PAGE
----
There were no lifeboats except for crew and the few passengers. There had been no boat drill for the likes of this event. There were definitely no life jackets.

Amidst the pandemonium, a young Australian Officer took command. He confirmed the convoy had been attacked and two ships hit and advised the men to sit quietly and settle down. The ‘Rakuyo Maru’ was drawing away from the convoy and he thought they would be all right. The terrified men had willed their ship to find safety away from the convoy into the safety of darkness.   They were suddenly aware the’ Rakuyo Maru’ was now alone. One cannot begin to imagine what was going through their minds of those hundreds of terrified men below decks.

Their troubled sleep was suddenly awakened with a shuddering crash accompanied by a great sheet of flame. ‘Rakuyo Maru’ faltered and those of deck found themselves being pounded by sea that was boiling and hissing. Initially the men thought their ship had already sunk. Next the water was gone leaving the men confused, spluttering and blundering about on deck in darkness with possessions gone, washed away. The sea surged and broke over the bow. There were continual splashes as men jumped into the water. The Japanese crew appeared in life jackets and some POWs managed to grab one from their supply. Several rafts hit the water. It appeared the majority of the men had jumped overboard. In the reappearing moonlight those in the water sought floating cargo and debris for support. Especially those unable to swim. But mostly it was darkness, unknown, confusion, and shock calling for mates.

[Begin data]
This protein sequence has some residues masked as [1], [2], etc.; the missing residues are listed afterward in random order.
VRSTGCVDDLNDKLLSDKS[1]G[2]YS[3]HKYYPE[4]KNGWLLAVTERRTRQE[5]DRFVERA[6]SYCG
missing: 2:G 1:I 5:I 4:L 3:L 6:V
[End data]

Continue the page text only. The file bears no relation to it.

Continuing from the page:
Men saw two furrows of white streaking through the water. One torpedo struck ‘Rakuyo Maru’ mid-ships and the other just missed.

For those on-board there was further panic with the Japanese seemingly not knowing what to do and taking longer to do it. They had managed to have one lifeboat tangled and hanging from the ship. The Japanese who found themselves alone and swimming in the water were now facing the prospect of being outnumbered by POWs.

The moon once again disappeared leaving 100’s of nameless men floating in the dark water eager to push away from  ‘Rakuyo Maru’ fearing the sinking ship may take them with it. Some men managed to get a place on a few lifeboats, larger pieces of floating debris – nobody wished to remain alone. It would be dawn in a few hours and they hoped to see their situation more clearly.

Read further about the US submarines.